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J. J.

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Everything posted by J. J.

  1. I disagree with the level of the rule needed. An assembly could adopt a special rule governing disciplinary procedures and include a mandatory removal clause. The assembly has the authority to expel members, even beyond that session, if the bylaws are silent (p. 644, ll. 5-8). The assembly, though a special rule, could change this process within the meeting context. Unless the chair has been granted the authority to impose such a rule, he cannot. Such a rule, IMO, would have to remove the right of any member to appeal the chair's decision. I would not recommend that such a rule be adopted, but the assembly may adopt a rule like that. I would note that the presiding officer could do exactly what the rule contemplates, and the majority could sustain his position on appeal, thus resulting in the same outcome.
  2. Voting

    Did the assembly set a time for the polls to close? Were the ballots securely maintained?
  3. I agree, provided that the staff was not appointed by a main motion. The power to remove would exist, but by means of a motion to rescind.
  4. It could be reversed and made an "opt out" option. Everyone is informed that the notices will be sent by e-mail, except for people wanting a hard copy notice, i.e. opt out, along with those that do not provide an e-mail address.
  5. Distribution of Materials

    And which may be done without going into the disciplinary process (p. 643, fn.; see also, pp. 344, l. 1-5).
  6. To show that someone did want to discuss the issue and that no other member did.
  7. BOD meetings

    Formerly, RONR stated that board meeting are to be held in executive session. It no longer does. If you want to keep the items confidential, you would need to establish an executive (secret) session,
  8. formal proposals

    There is no mention of a "course proposal" in RONR. While notice one of the methods required to adopt some types of motion, you will have give more details to the situation before we can make that determination.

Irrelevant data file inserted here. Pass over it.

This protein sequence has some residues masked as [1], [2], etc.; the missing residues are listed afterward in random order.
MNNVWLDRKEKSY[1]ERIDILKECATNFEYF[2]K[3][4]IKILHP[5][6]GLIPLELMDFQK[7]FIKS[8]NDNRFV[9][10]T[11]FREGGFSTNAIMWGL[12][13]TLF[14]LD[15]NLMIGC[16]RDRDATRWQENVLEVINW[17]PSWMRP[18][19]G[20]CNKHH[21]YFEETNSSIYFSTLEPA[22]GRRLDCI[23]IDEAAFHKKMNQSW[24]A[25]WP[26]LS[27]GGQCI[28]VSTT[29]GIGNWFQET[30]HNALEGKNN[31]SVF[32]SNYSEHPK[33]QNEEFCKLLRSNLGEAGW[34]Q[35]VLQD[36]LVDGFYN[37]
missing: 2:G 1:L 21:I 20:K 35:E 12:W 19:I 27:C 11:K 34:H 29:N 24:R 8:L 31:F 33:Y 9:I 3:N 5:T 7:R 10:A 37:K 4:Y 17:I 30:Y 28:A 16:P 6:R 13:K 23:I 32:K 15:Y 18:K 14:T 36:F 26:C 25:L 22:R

9. Changing the Order of Election

    A motion may be taken off the table under the class of business of the original motion, or under unfinished, general orders, or under new business (pp. 300-1). It could be taken from the table between the elections of other officers, as that would still be under special orders.
  10. Changing the Order of Election

    You could also lay the election of the vice president on the table, while that is pending.
  11. Elected position

    No, unless the bylaws provide for suspending this clause .
  12. It would be necessary to suspend the rules to do so. The assembly can set whatever time it wishes.
  13. Early Officer Elections

    If this conference is a delegate body, a challege to the member being seated could be raised.
  14. Early Officer Elections

    That might not be the best way to do it, if this conference is one of delegates.
  15. I know of no rule that nonmembers cannot suggest how the voting members vote on an issue or how they would vote. Also the rules can be suspended to permit non-members to speak in debate, and to make motions. There are two lines there and you may wish to read between them.
  16. When the bylaws authorizes something specifically, other things of the same class are prohibited (pp. 589-90). The bylaws specify who will be a member of this committee. Only members may vote (pp. 3, ll. 1-5; p. 423, ll. 16-22).
  17. Early Officer Elections

    I agree with Josh on the first part. The bylaws require that some action take place at a specified meeting, that creates a right for absentees. Any one in the organization may choose not to attend the earlier meetings believes that there will be no election of officers, for the next term, until the election meeting as established in the bylaws (p. 87, ll. 6-11). When pending that event could be postponed. I agree with Dan, however, to the extent that holding an election is different than when that election will go into effect (p. 111, ll. 23-30, and the second footnote). This election would not necessarily go into effect until the time determined in the bylaws.